The Blood Borne Virus/STI team
The blood-borne viruses and sexually transmitted infections (STIs) team is responsible for surveillance and control activities for hepatitis B, hepatitis C, HIV, syphilis, chlamydia and other sexually transmitted infections. As these are all largely preventable by avoiding risks, and in the case of hepatitis B, by vaccination, we work with a wide range of partners to reduce the numbers of people infected and ensure good treatment.
The multi-disciplinary team includes doctors, nurses and information officers. Some of the activities of the team include:
- Contributing to surveillance of blood-borne infections and STIs
- Ensuring actions are taken to prevent infections, working with a range of other healthcare professionals and voluntary groups
- Following up notified cases of hepatitis to reduce onward transmission
- Organising and contributing to education activities
- Preparation of annual reports
- Management of incidents and outbreaks
- Chairing and contributing to work of Hepatitis B and C Managed Clinical Network
Transmission of HIV is predominantly through sexual intercourse, although it can also be transmitted by blood-to-blood contact and from an HIV-infected mother at birth.
The immediate public health challenges remain consistent across the UK: increasing incidence and prevalence of HIV; early identification of those infected; rising costs of care; inequalities in disease distribution and determinants; and the associated mortality and long-term morbidity. http://www.hpa.org.uk/web/HPAwebFile/HPAweb_C/1194947378148
The hepatitis B virus (HBV) causes hepatitis (inflammation of the liver) and can also cause long term liver damage. There is a vaccine available to prevent hepatitis B infection, which should be given to all individuals who are at risk from hepatitis B infection.
Acute hepatitis B is acquired most commonly in the UK through vaginal or anal intercourse but is also acquired as a result of blood-to-blood contact (e.g. sharing of needles and other equipment by injecting drug users (IDUs), ‘needlestick’ injuries, sharing of razors/toothbrushes). Acute infection may be asymptomatic or cause a mild to severe hepatitis. Of those infected, 5–10% will develop chronic hepatitis B, more likely in those infected as children.
Chronic Hepatitis B is most commonly acquired through perinatal, sexual or household/social contact in countries with high or intermediate prevalence of chronic infection. Chronic hepatitis B may lead to severe liver damage.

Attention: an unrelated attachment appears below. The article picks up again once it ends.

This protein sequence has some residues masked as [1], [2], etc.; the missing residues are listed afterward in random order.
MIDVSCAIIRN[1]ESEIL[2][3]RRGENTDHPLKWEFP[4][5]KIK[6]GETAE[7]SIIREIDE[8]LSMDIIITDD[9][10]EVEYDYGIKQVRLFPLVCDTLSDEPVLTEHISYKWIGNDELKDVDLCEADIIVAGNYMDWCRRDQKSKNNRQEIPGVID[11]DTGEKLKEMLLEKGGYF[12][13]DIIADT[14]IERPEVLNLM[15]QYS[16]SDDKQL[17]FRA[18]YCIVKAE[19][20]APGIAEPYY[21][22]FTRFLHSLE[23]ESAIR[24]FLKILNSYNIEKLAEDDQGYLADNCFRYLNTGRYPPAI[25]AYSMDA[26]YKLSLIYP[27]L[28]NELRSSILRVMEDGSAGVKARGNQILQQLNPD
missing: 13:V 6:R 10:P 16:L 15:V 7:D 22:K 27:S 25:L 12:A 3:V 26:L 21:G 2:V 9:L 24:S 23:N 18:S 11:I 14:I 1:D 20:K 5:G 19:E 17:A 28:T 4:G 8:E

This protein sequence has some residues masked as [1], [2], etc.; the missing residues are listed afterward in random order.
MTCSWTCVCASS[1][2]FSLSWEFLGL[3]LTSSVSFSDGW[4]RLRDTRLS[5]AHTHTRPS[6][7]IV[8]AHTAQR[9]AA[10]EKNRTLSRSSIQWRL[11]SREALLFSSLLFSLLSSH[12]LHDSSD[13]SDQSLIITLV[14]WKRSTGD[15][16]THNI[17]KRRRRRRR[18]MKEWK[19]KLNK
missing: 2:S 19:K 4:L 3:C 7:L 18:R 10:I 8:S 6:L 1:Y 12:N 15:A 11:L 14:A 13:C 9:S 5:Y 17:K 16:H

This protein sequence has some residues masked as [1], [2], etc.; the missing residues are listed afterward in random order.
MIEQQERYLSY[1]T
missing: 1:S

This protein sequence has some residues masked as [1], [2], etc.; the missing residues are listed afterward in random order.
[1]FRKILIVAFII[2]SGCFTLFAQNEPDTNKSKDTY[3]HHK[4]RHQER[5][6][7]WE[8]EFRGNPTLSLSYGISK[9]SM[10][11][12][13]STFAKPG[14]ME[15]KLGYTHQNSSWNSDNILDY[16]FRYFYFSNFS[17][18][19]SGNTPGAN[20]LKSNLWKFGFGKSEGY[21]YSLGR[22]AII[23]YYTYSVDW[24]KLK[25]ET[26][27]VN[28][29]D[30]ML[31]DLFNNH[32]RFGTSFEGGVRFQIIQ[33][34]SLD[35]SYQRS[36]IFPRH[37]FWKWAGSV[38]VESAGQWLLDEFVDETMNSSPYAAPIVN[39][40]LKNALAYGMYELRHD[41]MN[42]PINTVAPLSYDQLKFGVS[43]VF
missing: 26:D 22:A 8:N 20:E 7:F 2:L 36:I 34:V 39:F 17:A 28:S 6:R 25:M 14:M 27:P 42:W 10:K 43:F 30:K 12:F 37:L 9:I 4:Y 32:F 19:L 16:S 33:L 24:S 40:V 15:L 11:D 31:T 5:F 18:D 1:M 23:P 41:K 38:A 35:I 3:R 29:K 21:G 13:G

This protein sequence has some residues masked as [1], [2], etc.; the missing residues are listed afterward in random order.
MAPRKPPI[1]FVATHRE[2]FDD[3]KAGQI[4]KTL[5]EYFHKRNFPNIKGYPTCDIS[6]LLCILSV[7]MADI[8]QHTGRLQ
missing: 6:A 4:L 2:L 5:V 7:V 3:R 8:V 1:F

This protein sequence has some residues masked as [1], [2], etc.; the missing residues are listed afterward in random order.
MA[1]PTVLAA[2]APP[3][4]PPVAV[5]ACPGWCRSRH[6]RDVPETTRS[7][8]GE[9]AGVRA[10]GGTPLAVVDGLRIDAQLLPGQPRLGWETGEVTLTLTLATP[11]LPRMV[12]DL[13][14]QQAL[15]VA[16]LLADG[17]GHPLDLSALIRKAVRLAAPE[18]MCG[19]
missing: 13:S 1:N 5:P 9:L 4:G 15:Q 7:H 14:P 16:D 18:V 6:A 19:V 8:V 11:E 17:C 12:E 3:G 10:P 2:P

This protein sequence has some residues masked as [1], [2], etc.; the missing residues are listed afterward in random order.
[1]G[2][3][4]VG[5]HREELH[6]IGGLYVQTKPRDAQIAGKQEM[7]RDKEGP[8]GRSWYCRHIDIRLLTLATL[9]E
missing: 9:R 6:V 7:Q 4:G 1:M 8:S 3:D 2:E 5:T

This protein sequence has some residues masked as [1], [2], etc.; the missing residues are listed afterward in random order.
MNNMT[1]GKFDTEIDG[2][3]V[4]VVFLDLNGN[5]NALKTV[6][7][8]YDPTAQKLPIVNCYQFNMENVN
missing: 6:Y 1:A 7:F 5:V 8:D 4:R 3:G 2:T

The hepatitis C virus was first identified in 1989. It is acquired mostly through blood-to-blood contact, although a small number may be sexually acquired. Most people who are infected have mild or no symptoms initially, so are often unaware of their infection. However chronic hepatitis C results in long-term liver damage for about 20% of those infected.
An estimated 4,000 people are infected in Northern Ireland with most unaware of their infection.
Sexually Transmitted Infections (STIs)
Sexually Transmitted Infections (STIs) are diseases that can be transmitted by unprotected sex, and include:
Chlamydia Genital Chlamydia trachomatis is the most commonly diagnosed STI in the United Kingdom. Highest rates are seen in young people aged under 25 years.
Genital herpes Genital herpes simplex virus (HSV) infection is the most common ulcerative sexually transmitted disease in the UK. Symptoms can start with mild soreness and groups of small painful blisters appearing on the genitals and surrounding areas. Further episodes of these symptoms can occur from time to time as recurrent episodes.
Genital warts There are many (over 100) types of Human papillomavirus (HPV), around 40 of which are sexually acquired and can infect the genital tract. Certain genital HPV infections can cause cervical cancer, other cancers and genital warts.
Gonorrhoea Neisseria gonorrhoea is the second most common bacterial STI in the United Kingdom. Young people are most commonly infected, with current rates highest in males aged 20-24 years and females aged 16-19 years
Syphilis Syphilis is caused by a bacterial spirochete Treponema pallidum subspecies pallidum. Syphilis can be transmitted between partners during sexual intercourse and from an infected pregnant woman across the placenta to a developing baby.
Young people are at particular risk of chlamydia and genital wart infections, and men who have sex with men (MSM) are disproportionately at risk of HIV, infectious syphilis and gonorrhoea.
A more detailed analysis of HIV and STIs is presented in the Public Health Agency (PHA) annual STI and HIV surveillance reports. The reports are available on the PHA website at:
STI surveillance in Northern Ireland 2012.pdf
HIV surveillance report 2012.pdf
Health Protection Agency website contains useful information on all blood-borne viruses and STIs, follow links to individual disease pages